Returning to the group “feels like coming home,” Stutz said. “A big part of what I will do and what Kathleen will continue to do is try to be thought leaders in attracting attention to what we think are the most critical issues.”
Time in government: Stutz’s experience at the FTC may give him, and the organization, a leg up on future advocacy, said Robert Lande, one of the group’s founding directors and now a member of its board.
“He knows the people at the FTC and the way they work,” Lande said. “He’ll be able to work better with them and in cooperation with them to help further the public interest approach to antitrust.”
Stutz said he found his time at the agency “was incredibly heartening.”
“It gave me an appreciation for some of the decision-making that has to take place at the agencies, specifically with respect to resource allocation,” he said. “One thing I think I’ll bring with me in thinking about AAI’s advocacy is really understanding how to make those difficult choices about where to focus precious resources, and to be sort of mindful of that in how we advocate to the agencies.”
Educating judges. One project that Stutz could funnel some of those resources to is educating judges on the federal government’s antitrust enforcement powers. DOJ and the FTC have found some of their efforts thwarted by federal judges skeptical of the administration’s attempts to expand enforcement with novel or little-used legal arguments.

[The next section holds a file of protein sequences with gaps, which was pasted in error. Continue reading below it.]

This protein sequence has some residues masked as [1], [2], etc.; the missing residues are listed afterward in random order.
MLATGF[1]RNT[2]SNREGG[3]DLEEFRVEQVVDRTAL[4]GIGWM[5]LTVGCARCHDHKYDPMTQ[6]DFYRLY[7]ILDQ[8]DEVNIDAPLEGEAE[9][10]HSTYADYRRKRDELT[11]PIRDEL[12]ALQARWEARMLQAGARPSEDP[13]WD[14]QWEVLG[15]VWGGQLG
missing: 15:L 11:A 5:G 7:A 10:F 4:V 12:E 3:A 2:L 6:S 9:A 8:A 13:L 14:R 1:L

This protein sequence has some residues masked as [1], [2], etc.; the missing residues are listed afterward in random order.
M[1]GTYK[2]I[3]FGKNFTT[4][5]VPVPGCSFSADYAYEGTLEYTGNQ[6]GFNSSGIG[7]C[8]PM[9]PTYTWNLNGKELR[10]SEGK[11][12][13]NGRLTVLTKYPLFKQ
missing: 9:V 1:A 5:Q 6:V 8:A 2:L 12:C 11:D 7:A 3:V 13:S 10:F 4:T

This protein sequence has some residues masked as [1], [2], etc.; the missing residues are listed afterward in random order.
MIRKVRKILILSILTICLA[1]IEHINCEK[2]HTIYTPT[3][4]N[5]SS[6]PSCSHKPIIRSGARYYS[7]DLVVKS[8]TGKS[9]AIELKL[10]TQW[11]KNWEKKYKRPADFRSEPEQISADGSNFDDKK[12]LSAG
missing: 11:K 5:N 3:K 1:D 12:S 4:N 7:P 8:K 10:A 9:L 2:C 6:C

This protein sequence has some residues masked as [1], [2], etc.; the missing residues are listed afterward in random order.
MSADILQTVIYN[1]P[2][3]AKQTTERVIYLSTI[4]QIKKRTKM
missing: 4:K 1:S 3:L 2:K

Judicial education on competition law isn’t a new idea. Conservative groups for years have run annual gatherings for judges, many of whom rarely preside over an antitrust merger or conduct case. AAI and Stanford University in 2010 put on a multidisciplinary antitrust seminar for judges but couldn’t continue the program due to its high cost and logistical requirements, he said.
But Stutz said he was interested in reviving the program due to “a real need for balance” in judicial education.
AAI has been a leading pro-enforcement advocacy group since its founding by Albert Foer in the late 1990s. It holds regular conferences, files amicus briefs urging courts to adopt more aggressive rulings in antitrust cases and conducts research into a variety of enforcement areas.
For nearly two decades, the group was the pro-antitrust enforcement institution in Washington.
“We were a lone voice in the wilderness when AAI was founded,” Lande said. “There were many prominent, well-funded conservative groups at the time, as there still are, but AAI was the only pro-enforcement group at the time.”
AAI now risks being overshadowed by newer organizations – such as the Open Markets Institute and the American Economic Liberties Project – that have used political allies to help speed enforcers’ adoption of their ideas. AAI appeared reluctant to work too closely with its newer peers, instead pursuing its own programming.
But that attitude is changing. After Moss departed, AAI’s flagship podcast hosted an episode featuring members of Open Markets and AELP.
Going forward, “I absolutely want to work with all the like-minded groups that are out there,” Stutz said. Even if they have different approaches or views on some issues, “there’s far more in common than there is not,” he added.